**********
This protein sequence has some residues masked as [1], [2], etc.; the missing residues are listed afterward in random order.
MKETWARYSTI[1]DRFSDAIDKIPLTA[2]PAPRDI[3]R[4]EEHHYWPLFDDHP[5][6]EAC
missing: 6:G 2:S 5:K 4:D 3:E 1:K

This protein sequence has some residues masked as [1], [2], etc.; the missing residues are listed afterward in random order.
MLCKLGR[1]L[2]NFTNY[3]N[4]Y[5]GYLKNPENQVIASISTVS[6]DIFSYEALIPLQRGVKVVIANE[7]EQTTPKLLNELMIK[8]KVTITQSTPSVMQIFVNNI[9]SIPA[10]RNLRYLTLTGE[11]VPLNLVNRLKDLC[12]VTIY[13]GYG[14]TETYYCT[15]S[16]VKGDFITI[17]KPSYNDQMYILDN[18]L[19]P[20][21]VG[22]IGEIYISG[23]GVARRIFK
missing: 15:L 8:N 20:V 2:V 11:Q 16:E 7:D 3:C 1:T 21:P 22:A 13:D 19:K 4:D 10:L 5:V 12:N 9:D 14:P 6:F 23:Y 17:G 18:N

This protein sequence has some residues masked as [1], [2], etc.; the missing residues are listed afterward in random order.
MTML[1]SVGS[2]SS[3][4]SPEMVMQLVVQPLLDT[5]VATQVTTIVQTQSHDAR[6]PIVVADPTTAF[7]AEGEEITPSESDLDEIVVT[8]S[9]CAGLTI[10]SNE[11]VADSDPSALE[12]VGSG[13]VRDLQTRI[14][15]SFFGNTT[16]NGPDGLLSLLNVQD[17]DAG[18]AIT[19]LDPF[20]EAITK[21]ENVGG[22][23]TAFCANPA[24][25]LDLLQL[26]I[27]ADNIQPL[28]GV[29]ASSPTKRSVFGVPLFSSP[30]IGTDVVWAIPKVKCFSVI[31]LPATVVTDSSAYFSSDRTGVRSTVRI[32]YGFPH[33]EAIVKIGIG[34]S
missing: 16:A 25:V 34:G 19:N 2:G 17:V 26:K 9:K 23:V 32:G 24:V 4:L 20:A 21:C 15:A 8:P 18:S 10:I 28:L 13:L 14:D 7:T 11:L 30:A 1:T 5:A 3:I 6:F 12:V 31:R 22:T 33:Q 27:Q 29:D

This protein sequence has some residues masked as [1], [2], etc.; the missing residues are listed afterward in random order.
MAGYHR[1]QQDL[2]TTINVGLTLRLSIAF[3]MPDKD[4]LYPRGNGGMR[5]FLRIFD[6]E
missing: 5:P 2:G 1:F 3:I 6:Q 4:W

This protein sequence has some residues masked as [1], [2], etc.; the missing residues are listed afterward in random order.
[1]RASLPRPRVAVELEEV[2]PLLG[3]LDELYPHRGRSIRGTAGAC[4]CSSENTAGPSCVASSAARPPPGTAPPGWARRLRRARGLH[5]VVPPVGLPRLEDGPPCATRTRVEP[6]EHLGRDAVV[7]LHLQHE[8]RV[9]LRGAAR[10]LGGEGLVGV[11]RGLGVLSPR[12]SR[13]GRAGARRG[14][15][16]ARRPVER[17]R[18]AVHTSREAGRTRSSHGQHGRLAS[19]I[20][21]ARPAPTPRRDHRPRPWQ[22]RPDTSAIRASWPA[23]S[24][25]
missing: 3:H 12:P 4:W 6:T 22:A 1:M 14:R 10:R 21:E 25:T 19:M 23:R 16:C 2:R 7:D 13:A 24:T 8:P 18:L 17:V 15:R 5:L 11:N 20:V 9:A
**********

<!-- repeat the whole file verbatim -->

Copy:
This protein sequence has some residues masked as [1], [2], etc.; the missing residues are listed afterward in random order.
MKETWARYSTI[1]DRFSDAIDKIPLTA[2]PAPRDI[3]R[4]EEHHYWPLFDDHP[5][6]EAC
missing: 6:G 2:S 5:K 4:D 3:E 1:K

This protein sequence has some residues masked as [1], [2], etc.; the missing residues are listed afterward in random order.
MLCKLGR[1]L[2]NFTNY[3]N[4]Y[5]GYLKNPENQVIASISTVS[6]DIFSYEALIPLQRGVKVVIANE[7]EQTTPKLLNELMIK[8]KVTITQSTPSVMQIFVNNI[9]SIPA[10]RNLRYLTLTGE[11]VPLNLVNRLKDLC[12]VTIY[13]GYG[14]TETYYCT[15]S[16]VKGDFITI[17]KPSYNDQMYILDN[18]L[19]P[20][21]VG[22]IGEIYISG[23]GVARRIFK
missing: 15:L 8:N 20:V 2:V 11:Q 16:E 7:D 3:C 1:T 21:P 22:A 13:D 19:K 4:D 10:L 5:V 12:N 9:D 14:P 6:F 23:Y 17:G 18:N

This protein sequence has some residues masked as [1], [2], etc.; the missing residues are listed afterward in random order.
MTML[1]SVGS[2]SS[3][4]SPEMVMQLVVQPLLDT[5]VATQVTTIVQTQSHDAR[6]PIVVADPTTAF[7]AEGEEITPSESDLDEIVVT[8]S[9]CAGLTI[10]SNE[11]VADSDPSALE[12]VGSG[13]VRDLQTRI[14][15]SFFGNTT[16]NGPDGLLSLLNVQD[17]DAG[18]AIT[19]LDPF[20]EAITK[21]ENVGG[22][23]TAFCANPA[24][25]LDLLQL[26]I[27]ADNIQPL[28]GV[29]ASSPTKRSVFGVPLFSSP[30]IGTDVVWAIPKVKCFSVI[31]LPATVVTDSSAYFSSDRTGVRSTVRI[32]YGFPH[33]EAIVKIGIG[34]S
missing: 16:A 25:V 34:G 19:N 2:G 17:V 26:K 9:K 23:V 32:G 24:V 4:L 20:A 21:C 15:A 8:P 18:S 10:I 28:L 13:L 14:D 7:T 11:L 30:A 1:T 5:A 3:I 6:F 12:V 31:R 22:T 33:Q 27:Q 29:D

This protein sequence has some residues masked as [1], [2], etc.; the missing residues are listed afterward in random order.
MAGYHR[1]QQDL[2]TTINVGLTLRLSIAF[3]MPDKD[4]LYPRGNGGMR[5]FLRIFD[6]E
missing: 5:P 2:G 1:F 3:I 6:Q 4:W

This protein sequence has some residues masked as [1], [2], etc.; the missing residues are listed afterward in random order.
[1]RASLPRPRVAVELEEV[2]PLLG[3]LDELYPHRGRSIRGTAGAC[4]CSSENTAGPSCVASSAARPPPGTAPPGWARRLRRARGLH[5]VVPPVGLPRLEDGPPCATRTRVEP[6]EHLGRDAVV[7]LHLQHE[8]RV[9]LRGAAR[10]LGGEGLVGV[11]RGLGVLSPR[12]SR[13]GRAGARRG[14][15][16]ARRPVER[17]R[18]AVHTSREAGRTRSSHGQHGRLAS[19]I[20][21]ARPAPTPRRDHRPRPWQ[22]RPDTSAIRASWPA[23]S[24][25]
missing: 3:H 12:P 4:W 6:T 22:A 1:M 14:R 10:R 21:E 25:T 19:M 23:R 16:C 2:R 7:D 13:A 24:T 8:P 18:L 17:V 15:R 5:L 11:N 20:V 9:A